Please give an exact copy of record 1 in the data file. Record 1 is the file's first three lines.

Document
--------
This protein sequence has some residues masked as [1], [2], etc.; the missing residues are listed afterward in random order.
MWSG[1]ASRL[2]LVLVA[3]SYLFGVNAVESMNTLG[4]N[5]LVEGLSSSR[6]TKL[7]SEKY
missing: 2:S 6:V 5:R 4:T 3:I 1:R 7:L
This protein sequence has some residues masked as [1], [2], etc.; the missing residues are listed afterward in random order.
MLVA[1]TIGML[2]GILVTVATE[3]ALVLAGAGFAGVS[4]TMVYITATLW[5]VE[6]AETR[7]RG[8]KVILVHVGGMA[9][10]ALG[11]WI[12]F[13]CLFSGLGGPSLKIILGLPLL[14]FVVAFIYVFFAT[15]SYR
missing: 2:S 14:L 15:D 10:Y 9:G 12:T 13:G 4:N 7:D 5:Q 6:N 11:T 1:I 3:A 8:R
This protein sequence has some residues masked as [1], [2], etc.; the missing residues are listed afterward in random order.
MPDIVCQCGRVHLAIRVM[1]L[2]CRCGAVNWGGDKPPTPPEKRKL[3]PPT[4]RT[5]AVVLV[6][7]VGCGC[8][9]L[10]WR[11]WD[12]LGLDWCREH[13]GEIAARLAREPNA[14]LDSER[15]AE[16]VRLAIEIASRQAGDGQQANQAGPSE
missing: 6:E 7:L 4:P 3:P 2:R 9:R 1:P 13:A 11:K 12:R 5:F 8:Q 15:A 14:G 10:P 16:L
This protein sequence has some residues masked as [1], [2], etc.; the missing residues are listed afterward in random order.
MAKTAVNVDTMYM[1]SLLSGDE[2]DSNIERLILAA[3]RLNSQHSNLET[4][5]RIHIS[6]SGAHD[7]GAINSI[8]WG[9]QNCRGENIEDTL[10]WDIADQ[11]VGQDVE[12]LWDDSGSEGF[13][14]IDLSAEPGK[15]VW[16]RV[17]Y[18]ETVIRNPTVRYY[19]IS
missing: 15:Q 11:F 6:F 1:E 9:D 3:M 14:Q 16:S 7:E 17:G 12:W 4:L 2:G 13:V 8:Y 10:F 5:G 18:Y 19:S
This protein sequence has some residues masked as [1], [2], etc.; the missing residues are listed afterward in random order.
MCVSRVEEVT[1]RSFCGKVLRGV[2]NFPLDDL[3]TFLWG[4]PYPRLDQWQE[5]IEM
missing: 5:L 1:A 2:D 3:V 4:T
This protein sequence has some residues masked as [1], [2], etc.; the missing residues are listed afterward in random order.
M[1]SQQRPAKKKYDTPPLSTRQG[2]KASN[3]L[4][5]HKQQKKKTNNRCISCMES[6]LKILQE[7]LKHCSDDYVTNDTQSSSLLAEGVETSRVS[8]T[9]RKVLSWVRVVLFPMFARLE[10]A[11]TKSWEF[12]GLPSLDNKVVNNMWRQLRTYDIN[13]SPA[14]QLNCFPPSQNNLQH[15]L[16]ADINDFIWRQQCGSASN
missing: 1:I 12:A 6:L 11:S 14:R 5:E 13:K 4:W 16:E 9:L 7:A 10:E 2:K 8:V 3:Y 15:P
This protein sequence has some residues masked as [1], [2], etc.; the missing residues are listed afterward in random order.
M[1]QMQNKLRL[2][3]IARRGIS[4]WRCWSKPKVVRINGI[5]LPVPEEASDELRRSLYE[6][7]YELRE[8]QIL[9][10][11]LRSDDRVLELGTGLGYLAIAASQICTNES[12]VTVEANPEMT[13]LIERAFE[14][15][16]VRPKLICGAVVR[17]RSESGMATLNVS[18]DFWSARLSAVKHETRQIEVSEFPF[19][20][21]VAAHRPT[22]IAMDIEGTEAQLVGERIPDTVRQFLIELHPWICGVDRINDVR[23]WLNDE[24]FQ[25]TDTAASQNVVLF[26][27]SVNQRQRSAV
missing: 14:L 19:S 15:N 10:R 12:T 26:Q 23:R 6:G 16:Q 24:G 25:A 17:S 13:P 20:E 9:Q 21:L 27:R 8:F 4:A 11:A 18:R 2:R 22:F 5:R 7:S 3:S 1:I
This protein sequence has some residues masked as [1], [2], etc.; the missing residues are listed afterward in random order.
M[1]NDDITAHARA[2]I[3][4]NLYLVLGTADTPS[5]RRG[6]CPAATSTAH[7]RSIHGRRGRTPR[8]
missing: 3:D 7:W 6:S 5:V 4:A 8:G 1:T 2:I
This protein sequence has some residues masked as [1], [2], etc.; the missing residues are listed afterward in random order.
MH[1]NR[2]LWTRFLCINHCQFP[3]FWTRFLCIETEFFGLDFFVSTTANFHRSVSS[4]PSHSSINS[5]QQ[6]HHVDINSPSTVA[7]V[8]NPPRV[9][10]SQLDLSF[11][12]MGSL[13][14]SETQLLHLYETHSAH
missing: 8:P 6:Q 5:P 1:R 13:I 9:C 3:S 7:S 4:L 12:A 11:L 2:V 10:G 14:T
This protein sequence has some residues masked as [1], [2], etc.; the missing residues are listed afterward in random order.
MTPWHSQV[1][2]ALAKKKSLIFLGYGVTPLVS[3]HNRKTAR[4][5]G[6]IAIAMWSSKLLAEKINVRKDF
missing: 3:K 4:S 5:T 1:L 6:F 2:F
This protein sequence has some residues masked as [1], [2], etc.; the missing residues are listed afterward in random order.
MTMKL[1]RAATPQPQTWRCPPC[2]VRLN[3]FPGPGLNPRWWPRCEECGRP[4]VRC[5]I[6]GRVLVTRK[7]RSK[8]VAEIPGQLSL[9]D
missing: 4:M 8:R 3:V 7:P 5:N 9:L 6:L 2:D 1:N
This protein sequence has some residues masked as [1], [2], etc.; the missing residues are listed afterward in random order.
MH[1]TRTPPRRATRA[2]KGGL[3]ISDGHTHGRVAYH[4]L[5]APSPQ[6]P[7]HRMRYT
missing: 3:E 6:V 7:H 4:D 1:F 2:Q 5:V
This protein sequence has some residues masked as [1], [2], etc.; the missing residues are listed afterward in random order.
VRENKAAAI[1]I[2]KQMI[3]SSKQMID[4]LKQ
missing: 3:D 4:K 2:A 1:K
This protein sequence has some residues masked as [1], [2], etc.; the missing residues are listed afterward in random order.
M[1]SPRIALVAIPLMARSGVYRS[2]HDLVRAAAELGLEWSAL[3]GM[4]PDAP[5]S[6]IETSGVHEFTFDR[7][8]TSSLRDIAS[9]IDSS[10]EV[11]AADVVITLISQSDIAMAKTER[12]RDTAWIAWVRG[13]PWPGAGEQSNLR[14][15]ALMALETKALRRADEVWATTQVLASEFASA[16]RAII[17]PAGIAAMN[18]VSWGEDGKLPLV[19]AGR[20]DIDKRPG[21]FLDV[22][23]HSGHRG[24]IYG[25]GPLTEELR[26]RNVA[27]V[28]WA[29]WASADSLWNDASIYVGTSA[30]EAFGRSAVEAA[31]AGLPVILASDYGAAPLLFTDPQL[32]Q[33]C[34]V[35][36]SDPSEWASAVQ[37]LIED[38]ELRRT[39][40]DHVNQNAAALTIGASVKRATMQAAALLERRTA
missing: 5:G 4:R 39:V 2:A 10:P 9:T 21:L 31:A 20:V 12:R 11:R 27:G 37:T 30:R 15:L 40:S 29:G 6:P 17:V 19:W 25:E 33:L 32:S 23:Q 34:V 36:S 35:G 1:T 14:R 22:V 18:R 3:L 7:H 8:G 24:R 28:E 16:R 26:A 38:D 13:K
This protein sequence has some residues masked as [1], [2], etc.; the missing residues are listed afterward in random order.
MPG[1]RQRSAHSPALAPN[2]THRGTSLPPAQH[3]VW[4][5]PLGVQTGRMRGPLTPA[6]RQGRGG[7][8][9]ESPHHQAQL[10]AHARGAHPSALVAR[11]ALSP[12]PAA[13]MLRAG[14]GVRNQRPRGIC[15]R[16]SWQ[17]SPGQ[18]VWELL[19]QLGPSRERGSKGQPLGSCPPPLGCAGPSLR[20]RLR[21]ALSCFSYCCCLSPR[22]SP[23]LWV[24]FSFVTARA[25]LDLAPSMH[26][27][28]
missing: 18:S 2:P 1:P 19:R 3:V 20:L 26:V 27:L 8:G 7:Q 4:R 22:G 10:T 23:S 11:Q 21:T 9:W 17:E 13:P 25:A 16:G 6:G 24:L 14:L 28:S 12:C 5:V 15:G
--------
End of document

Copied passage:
This protein sequence has some residues masked as [1], [2], etc.; the missing residues are listed afterward in random order.
MWSG[1]ASRL[2]LVLVA[3]SYLFGVNAVESMNTLG[4]N[5]LVEGLSSSR[6]TKL[7]SEKY
missing: 2:S 6:V 5:R 4:T 3:I 1:R 7:L